Canada Silver Cobalt Works Inc (CVE:CCW) (OTCMKTS:CCWOF) says it is making progress in its bid to build a ramp at its Robinson zone project - part of its 78-square-kilometre (sq km) Castle Silver mine property in Ontario.
As reported last month at least four new mineralized veins have been identified at Robinson in just the first 9,000 metres (m) of a 50,000m program at the property.
READ: Canada Silver Cobalt Works reinterpreting past-producing Gowganda camp in Ontario as it hails early drilling results
The exploration area the company has targeted has also been enlarged up to 135m east-west, up to 100m north-south and up to 256m vertically – resulting in a 500% increase in the known mineralized area.
In a statement on Friday, the firm said it was now advancing environmental studies, site development, First Nations consultations, and exploration at the Robinson zone.
It has hired a mining consultant to develop the scope of work for upcoming engineering studies to design the ramp and an environmental consultant to begin a gap analysis.
The company also plans to setup drill stations underground to further the exploration program. A bulk sample will be taken for metallurgical testing, it said.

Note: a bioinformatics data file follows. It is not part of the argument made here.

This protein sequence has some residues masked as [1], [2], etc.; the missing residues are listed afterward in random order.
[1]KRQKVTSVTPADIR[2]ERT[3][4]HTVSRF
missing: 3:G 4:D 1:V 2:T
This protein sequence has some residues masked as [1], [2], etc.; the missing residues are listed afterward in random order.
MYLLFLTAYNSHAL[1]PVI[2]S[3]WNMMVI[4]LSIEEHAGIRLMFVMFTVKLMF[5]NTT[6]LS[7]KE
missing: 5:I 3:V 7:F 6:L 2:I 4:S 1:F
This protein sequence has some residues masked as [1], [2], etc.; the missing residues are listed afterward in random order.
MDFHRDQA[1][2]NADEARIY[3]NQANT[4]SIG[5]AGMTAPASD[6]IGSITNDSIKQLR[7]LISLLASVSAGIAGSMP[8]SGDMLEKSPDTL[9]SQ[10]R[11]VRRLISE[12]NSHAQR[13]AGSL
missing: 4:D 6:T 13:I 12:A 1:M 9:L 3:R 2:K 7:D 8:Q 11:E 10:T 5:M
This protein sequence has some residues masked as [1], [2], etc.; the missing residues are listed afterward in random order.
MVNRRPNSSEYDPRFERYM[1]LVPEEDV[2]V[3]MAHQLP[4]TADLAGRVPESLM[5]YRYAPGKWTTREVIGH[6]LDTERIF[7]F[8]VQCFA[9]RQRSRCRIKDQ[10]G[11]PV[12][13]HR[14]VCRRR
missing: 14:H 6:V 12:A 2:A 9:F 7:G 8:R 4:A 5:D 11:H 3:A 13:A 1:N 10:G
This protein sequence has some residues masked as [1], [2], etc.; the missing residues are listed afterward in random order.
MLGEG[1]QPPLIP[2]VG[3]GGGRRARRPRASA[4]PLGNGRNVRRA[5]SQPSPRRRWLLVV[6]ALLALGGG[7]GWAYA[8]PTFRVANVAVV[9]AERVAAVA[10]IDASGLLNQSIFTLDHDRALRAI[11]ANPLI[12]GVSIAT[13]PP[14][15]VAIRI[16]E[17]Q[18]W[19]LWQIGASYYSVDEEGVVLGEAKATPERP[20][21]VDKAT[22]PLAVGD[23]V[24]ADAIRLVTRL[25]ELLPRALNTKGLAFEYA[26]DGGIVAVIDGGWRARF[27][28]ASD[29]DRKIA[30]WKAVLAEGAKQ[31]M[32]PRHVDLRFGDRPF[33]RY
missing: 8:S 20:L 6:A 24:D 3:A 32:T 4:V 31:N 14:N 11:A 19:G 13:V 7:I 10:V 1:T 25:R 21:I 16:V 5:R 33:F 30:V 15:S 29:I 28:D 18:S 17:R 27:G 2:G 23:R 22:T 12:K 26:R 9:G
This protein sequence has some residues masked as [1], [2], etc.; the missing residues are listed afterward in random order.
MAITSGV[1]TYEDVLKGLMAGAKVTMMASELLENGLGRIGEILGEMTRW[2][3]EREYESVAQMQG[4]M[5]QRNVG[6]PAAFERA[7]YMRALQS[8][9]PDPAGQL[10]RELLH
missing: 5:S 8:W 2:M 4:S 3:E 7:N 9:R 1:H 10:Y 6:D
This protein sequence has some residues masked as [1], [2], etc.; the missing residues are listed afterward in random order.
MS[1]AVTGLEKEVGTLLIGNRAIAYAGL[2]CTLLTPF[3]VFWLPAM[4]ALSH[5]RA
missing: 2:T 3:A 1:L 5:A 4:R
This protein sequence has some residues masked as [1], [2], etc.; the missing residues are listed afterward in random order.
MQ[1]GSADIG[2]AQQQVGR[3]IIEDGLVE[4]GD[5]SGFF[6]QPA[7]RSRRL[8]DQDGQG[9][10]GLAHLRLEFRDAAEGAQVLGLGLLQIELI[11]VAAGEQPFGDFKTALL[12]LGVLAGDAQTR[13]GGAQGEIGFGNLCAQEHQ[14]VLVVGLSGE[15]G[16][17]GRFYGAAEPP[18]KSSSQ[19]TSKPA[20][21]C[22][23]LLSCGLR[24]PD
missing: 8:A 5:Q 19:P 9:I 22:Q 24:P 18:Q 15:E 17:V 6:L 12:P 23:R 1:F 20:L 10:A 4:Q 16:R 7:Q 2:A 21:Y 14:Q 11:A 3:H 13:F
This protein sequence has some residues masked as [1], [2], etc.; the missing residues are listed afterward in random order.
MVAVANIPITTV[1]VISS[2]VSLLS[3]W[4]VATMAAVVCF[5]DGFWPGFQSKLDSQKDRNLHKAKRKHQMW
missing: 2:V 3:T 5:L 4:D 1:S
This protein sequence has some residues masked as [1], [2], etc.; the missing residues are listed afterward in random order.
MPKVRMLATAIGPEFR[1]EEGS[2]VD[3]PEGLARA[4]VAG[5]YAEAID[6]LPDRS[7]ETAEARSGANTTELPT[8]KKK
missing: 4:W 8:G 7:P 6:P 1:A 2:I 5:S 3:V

"This is a pivotal moment for CCW," said Matt Halliday, president of Canada Silver Cobalt Works.
"With the continued success of the drill program, building a ramp to further de-risk the project is the next stage in developing a robust resource. The company is adding to our technical team to execute the exploration and development plans."
The firm's flagship Castle mine and Castle property (15 km east of Pan American Silver's Juby gold deposit and 75km southwest of Kirkland Lake Gold's Macassa Complex) features strong exploration upside for silver, cobalt, nickel, gold, and copper in the prolific past-producing Gowganda high-grade silver district of northern Ontario.
A maiden resource in the Gowganda Camp and greater Cobalt Camp showed a total of 7.56 million ounces of inferred silver, comprising very high-grade silver (8,582 grams per tonne un-cut) in 27,400 tonnes of material from two sections (1A and 1B) of the Robinson Zone beginning at a vertical depth of around 400m. The discovery remains open in all directions.
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